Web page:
CU and Bank Trades File Another Brief in Interchange Lawsuit
Credit unions and banks are as important to the economy as utilities and therefore when the Fed regulates them they should be subject to limited controls on prices.
That’s the argument made by coalition of credit unions, banks and other financial services providers in a friend of the court brief filed on behalf of TCF National Bank’s lawsuit against the Durbin Amendment’s mandate that the Fed set limits on debit interchange fees.
The brief argues that credit unions and banks are “sufficiently akin to public utilities’’ to be subject to the protection of the confiscatory-rate doctrine, which allows entities whose prices are regulated by the government to recover fixed and variable costs, plus a reasonable rate of return, to compensate for its investments.
It continues that the disputed issue – “the entitlement and innovation of the electronic payments system – is one that the federal government both supports and expects financial institutions to support.’’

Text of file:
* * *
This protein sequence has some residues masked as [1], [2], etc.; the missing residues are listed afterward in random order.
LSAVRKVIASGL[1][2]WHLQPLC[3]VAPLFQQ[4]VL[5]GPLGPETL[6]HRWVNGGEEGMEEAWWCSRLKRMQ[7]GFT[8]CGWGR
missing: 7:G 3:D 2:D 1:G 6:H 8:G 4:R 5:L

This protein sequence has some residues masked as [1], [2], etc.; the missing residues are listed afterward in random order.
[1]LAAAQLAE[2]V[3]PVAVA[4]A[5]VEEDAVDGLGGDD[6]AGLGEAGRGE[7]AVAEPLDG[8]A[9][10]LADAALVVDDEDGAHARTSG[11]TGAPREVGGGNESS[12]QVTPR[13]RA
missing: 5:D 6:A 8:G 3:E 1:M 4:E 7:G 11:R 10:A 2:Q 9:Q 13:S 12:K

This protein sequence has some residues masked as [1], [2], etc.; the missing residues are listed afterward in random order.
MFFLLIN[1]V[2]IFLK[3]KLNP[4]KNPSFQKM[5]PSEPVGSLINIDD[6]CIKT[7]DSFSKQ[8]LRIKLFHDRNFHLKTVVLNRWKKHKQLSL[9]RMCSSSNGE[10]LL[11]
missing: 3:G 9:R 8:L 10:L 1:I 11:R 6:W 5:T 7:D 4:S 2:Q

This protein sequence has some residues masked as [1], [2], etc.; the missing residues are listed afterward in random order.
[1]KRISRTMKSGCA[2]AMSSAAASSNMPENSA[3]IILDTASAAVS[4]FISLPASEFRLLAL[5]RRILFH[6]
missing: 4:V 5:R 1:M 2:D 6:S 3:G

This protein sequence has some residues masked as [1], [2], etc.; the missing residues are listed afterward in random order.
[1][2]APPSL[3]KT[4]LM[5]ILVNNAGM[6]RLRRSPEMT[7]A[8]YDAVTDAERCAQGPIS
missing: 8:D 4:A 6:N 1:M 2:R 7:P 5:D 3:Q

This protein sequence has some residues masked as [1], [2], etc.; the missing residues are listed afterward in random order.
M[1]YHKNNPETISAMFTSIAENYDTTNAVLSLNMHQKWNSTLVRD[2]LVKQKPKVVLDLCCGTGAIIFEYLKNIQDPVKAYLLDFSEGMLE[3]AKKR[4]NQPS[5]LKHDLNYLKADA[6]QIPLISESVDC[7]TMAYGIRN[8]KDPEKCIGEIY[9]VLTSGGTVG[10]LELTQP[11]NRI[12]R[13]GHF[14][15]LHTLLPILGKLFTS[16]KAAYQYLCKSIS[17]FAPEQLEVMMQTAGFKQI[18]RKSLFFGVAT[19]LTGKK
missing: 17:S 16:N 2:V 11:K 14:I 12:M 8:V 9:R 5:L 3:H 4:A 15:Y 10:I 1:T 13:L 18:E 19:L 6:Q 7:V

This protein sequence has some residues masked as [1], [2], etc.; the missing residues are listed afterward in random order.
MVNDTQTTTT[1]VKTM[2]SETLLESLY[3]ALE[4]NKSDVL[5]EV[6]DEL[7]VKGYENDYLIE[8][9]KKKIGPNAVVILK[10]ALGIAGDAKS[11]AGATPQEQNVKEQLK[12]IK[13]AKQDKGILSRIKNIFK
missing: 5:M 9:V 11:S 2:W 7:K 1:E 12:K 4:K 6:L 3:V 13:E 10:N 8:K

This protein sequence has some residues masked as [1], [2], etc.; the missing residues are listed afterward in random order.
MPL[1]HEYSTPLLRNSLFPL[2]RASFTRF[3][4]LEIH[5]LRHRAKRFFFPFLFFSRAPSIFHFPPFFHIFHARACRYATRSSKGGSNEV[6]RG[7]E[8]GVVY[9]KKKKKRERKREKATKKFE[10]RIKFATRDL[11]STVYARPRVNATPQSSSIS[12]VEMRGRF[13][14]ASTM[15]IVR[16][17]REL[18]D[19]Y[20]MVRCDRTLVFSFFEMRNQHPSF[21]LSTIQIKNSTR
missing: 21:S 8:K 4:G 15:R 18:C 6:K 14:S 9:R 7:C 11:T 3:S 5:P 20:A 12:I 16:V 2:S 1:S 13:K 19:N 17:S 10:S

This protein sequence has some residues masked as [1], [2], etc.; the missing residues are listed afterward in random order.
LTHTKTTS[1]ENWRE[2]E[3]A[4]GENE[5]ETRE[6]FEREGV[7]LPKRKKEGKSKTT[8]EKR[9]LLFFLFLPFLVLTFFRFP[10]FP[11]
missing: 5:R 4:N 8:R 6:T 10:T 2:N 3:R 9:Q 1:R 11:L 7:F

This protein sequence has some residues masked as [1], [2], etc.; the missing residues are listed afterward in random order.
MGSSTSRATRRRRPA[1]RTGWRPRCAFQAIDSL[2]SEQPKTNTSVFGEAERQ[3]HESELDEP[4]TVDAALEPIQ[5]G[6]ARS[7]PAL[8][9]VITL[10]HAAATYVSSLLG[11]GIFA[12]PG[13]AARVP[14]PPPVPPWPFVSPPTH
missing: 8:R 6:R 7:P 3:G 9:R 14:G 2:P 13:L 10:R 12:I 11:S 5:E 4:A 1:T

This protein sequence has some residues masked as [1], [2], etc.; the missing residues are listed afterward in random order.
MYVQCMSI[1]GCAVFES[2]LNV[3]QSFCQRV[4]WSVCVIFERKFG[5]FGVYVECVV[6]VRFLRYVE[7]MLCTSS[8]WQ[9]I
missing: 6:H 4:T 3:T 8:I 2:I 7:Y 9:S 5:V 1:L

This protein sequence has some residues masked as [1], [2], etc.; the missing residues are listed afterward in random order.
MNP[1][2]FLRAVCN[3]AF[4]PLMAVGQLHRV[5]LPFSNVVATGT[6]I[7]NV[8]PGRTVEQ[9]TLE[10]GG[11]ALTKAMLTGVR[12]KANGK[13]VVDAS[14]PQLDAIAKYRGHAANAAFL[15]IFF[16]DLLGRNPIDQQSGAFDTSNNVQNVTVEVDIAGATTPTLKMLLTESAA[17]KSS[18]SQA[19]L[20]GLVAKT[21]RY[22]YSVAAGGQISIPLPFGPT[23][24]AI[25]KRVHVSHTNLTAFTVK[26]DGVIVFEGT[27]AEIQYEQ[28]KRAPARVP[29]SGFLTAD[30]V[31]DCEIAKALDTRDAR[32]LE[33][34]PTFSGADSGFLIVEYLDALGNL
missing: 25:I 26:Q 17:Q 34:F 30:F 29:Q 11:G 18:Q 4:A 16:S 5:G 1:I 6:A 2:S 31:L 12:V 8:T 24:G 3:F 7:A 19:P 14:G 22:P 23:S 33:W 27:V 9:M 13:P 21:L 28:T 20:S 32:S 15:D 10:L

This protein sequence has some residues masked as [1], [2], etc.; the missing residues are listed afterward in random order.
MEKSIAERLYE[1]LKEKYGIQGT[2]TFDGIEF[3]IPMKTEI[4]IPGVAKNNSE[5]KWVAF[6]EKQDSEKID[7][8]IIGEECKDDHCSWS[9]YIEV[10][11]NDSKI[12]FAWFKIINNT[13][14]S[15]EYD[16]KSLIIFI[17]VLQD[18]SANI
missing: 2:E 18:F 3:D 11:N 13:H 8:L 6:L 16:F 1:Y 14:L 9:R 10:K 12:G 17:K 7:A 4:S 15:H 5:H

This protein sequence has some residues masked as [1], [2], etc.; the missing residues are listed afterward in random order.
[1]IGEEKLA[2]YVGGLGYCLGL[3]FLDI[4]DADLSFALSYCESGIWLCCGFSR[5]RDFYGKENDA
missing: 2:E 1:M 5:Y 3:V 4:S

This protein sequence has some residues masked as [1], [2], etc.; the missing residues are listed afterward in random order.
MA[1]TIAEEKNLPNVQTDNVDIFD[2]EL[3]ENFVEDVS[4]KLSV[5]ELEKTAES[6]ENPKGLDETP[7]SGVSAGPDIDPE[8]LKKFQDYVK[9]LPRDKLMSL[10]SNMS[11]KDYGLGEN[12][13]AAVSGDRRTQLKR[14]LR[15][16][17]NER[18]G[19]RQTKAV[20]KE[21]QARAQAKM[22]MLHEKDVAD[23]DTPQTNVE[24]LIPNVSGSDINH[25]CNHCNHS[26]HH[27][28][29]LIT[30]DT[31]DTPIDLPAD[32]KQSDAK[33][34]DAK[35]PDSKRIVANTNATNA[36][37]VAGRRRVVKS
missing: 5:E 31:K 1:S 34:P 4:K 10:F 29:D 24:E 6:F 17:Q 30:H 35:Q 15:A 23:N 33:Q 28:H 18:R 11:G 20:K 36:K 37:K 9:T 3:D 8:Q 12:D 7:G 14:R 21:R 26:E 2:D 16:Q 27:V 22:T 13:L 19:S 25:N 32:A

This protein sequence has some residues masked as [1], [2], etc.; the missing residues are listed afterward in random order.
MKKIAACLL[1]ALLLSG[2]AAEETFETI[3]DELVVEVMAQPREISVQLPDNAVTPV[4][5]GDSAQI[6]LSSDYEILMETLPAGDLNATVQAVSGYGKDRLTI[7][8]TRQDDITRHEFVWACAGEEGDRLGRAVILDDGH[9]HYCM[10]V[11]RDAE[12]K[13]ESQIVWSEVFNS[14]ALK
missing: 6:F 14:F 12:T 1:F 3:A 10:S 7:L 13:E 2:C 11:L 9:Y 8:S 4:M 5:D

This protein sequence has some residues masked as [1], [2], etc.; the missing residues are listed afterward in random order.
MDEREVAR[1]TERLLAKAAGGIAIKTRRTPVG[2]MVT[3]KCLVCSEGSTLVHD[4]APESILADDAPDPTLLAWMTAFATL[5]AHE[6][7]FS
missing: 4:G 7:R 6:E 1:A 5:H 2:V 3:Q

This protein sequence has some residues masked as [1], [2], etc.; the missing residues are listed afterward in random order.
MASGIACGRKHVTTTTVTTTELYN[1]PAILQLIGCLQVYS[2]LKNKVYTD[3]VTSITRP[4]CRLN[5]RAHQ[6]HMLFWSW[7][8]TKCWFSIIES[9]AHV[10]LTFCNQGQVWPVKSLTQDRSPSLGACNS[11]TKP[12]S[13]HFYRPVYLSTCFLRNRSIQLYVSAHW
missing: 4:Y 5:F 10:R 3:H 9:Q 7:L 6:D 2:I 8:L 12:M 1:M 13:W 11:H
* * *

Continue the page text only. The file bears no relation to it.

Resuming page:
The brief was filed with the U.S. Court of Appeals for the 8th Circuit and seeks to overturn a lower court decision that declined to issue an injunction against the Fed invoking the rule.
The lower court also rejected the government’s request to dismiss the bank’s lawsuit.
In the brief, the financial service providers criticized the lower-court decision that TCF National Bank lacks a sufficient property interest.
As a result of the Durbin Amendment, which was part of the financial overhaul bill passed by Congress last year, the Fed issued a draft rule in December and was supposed to issue a final rule next month but has been delayed in doing so because it is still going through the large number of comments it received on the proposal.
The final rule is supposed to take effect in July.
Acording to the proposed rule, the allowable costs for interchange would be limited to no more than the issuer's allowable costs divided by the number of electronic debit transactions on which the issuer received or charged an interchange transaction fee in the calendar year. Or the issuer could receive debit interchange capped at 12 cents per transaction.
The brief was signed by the American Bankers Association, The Clearing House, Consumer Bankers Association, CUNA, NAFCU, The Financial Services Roundtable, Independent Community Bankers of America and the Mid-Size Bank Coalition of America.